Supporters of the Lebanese Sunni Islamist Sheikh Ahmed al-Assir, who is a fierce
critic of Hezbollah's military intervention in neighboring Syria, attacked
members of the country’s army early Sunday afternoon near the southern city of
Sidon, killing at least four soldiers, according to a report in the Lebanese
Two fighters affiliated with Assir’s forces were killed and
an additional six Lebanese soldiers were wounded in ongoing fighting that
continued into the evening hours.
The army released a statement saying
that the armed group affiliated with Assir attacked its soldiers in cold blood
“without any reason,” according to the report.
“What happened today in
Sidon went beyond all expectations. The Army was attacked cold-bloodedly and
with the intent of setting off the explosion in Sidon as in 1975 [the beginning
of Lebanon’s Civil War] with the purpose of plunging Lebanon into the cycle of
violence,” the Army said in a statement.
Assir called on Sunni soldiers
to desert the army, according to the report.
Meanwhile, president Michel
Suleiman called for an emergency meeting on Monday.
Sources told Reuters
that fighting in the Sunni dominated city broke out when a follower of Sheikh
Assir was arrested at an army roadblock in Sidon, 40 km (28 miles) south of
According to the Lebanon Now website, the Lebanese army deployed
reinforcements to the area and announced it had “taken necessary measures” to
restore order and arrest the perpetrators.
The recent outburst of
violence follows weeks of sectarian tension and violence mainly between
pro-Hezbollah Shi’ite forces in Lebanon and the Sunni dominated opposition,
reflecting the same Sunni-Shi’ite conflict playing itself out in Syria as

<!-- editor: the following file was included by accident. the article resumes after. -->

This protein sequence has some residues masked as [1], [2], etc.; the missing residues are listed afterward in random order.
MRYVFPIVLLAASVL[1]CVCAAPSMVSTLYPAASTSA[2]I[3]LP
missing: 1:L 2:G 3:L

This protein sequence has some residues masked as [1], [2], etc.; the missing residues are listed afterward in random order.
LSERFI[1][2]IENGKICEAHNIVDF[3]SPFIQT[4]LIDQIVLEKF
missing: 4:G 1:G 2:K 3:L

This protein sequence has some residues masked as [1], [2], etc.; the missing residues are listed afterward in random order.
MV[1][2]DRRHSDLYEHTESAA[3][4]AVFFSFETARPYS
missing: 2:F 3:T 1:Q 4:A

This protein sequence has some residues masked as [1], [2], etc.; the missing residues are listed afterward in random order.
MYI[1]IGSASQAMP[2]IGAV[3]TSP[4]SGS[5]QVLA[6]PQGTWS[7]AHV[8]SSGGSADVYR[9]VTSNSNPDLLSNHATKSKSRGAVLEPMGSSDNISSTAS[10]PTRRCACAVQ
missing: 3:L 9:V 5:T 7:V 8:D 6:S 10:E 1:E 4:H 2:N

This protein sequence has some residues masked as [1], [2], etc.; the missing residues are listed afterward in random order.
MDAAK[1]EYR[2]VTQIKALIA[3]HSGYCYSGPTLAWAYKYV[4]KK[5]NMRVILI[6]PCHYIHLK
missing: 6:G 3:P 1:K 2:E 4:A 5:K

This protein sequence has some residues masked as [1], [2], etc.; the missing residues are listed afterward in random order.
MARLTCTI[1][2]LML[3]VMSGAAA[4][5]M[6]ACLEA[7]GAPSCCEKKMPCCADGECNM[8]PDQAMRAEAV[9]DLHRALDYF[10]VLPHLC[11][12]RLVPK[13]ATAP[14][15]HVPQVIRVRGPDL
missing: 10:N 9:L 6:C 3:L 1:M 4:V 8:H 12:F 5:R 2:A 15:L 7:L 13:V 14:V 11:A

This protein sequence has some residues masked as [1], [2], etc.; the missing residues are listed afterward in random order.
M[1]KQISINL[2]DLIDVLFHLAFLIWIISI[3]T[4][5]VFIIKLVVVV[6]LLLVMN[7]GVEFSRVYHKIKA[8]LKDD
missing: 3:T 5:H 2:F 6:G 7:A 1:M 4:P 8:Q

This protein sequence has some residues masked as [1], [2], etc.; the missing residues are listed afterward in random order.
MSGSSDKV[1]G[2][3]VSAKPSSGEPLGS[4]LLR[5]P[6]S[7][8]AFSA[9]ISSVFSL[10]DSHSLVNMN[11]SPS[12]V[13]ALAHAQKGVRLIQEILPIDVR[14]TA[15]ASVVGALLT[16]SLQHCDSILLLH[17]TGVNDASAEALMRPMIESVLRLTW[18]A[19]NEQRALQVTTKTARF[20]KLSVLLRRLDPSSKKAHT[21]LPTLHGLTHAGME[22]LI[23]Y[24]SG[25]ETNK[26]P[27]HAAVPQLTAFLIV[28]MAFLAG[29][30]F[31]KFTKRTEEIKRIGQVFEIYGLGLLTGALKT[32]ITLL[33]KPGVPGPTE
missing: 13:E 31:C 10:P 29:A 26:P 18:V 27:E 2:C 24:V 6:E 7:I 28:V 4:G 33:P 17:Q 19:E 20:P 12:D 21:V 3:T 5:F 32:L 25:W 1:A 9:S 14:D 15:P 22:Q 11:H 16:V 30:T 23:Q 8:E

Hezbollah and Iran fight to keep the Alawite Syrian president Bashar Assad in
In a show of solidarity with Assir’s forces, Sunni forces in the
northern Lebanese city of Tripoli cut off part of the city by burning tires
while gunshots could be heard, according to Lebanese Broadcasting Corporation
International (LBCI) “Hezbollah bears the major responsibility for the sin,”
said Saad Hariri, the former Prime Minister from 2009-2011 and a Sunni leader of
the anti-Hezbollah forces. He blamed Hezbollah for provoking the violence
against the citizens of the town, according to the Lebanese daily
The question that needs to be answered is how this started, was
it the army picking a fight with Assir’s people and if so who in the army made
that decision; or was it a move by Assir’s forces to demonstrate its resolve to
the Sunni street? “The army is viewed with a lot of suspicion by Sunnis in
Lebanon, because it always cracks down on them and not on Hezbollah,” said Tony
Badran, a research fellow at the Foundation for Defense of Democracies in an
interview with The Jerusalem Post.
He says that Assir, a young Salafi militant,
“is trying to take advantage of the Sunni community’s discontent in order to
position himself as the vanguard of the community against Hezbollah’s domination
of the state.” Badran says that Hezbollah has infiltrated parts of the
Michael Young, the opinion editor at the Daily Star
that the Sunni community “risks being defined by its extremists because [its]
mainstream leadership is absent.”Reuters contributed to this report.